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Advancement of Synchrophasor Technology in Projects Funded by the American Recovery and Reinvestment Act of 2009

March 2016
U.S. Department of Energy
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synchrophasor, scada, transmission, grid measurement, PMU

The American Recovery and Reinvestment Act (ARRA) of 2009 provided $4.5 billion to the Department of Energy (DOE), Office of Electricity Delivery and Energy Reliability (OE) to modernize the U.S. power grid, create jobs, and stimulate the economy. The majority of the funding went to competitively selected industry projects under the Smart Grid Investment Grants (SGIG) and Smart Grid Demonstration Program (SGDP)-in which participants matched or exceeded ARRA funds with private funding.

DOE and industry partners invested a total of more than $357 million to deploy synchrophasor technology that will provide grid operators with unprecedented wide-area visibility to better sense the behavior of the transmission system and improve reliability. Traditionally, supervisory control and data acquisition (SCADA) systems have been used to monitor and control power systems by measuring grid conditions every 2 to 4 seconds.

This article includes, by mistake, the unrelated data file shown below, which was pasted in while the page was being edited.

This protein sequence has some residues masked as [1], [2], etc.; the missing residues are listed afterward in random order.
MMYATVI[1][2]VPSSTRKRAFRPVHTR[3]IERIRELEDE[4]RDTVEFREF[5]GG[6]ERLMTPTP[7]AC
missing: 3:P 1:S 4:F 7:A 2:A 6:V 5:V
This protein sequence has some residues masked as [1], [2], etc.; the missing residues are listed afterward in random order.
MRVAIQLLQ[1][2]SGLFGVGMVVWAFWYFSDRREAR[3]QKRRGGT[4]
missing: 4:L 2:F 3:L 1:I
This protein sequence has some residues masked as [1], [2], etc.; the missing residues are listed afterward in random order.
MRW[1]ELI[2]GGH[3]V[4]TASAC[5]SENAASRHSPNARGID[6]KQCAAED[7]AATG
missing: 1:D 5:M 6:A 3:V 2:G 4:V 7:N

Synchrophasor technology, however, uses high-resolution phasor measurement units (PMUs) that provide time-synchronized data at a rate of more than 30 times per second to detect disturbances that often cannot be observed with SCADA systems. For example, network oscillations that could destabilize the power grid are readily detected by synchrophasor technology.

Connecting PMUs that are strategically located across the power grid with high-speed communications networks provides grid operators with wide-area visibility to better detect system disturbances, improve the grid"s efficiency, and prevent or more quickly recover from outages.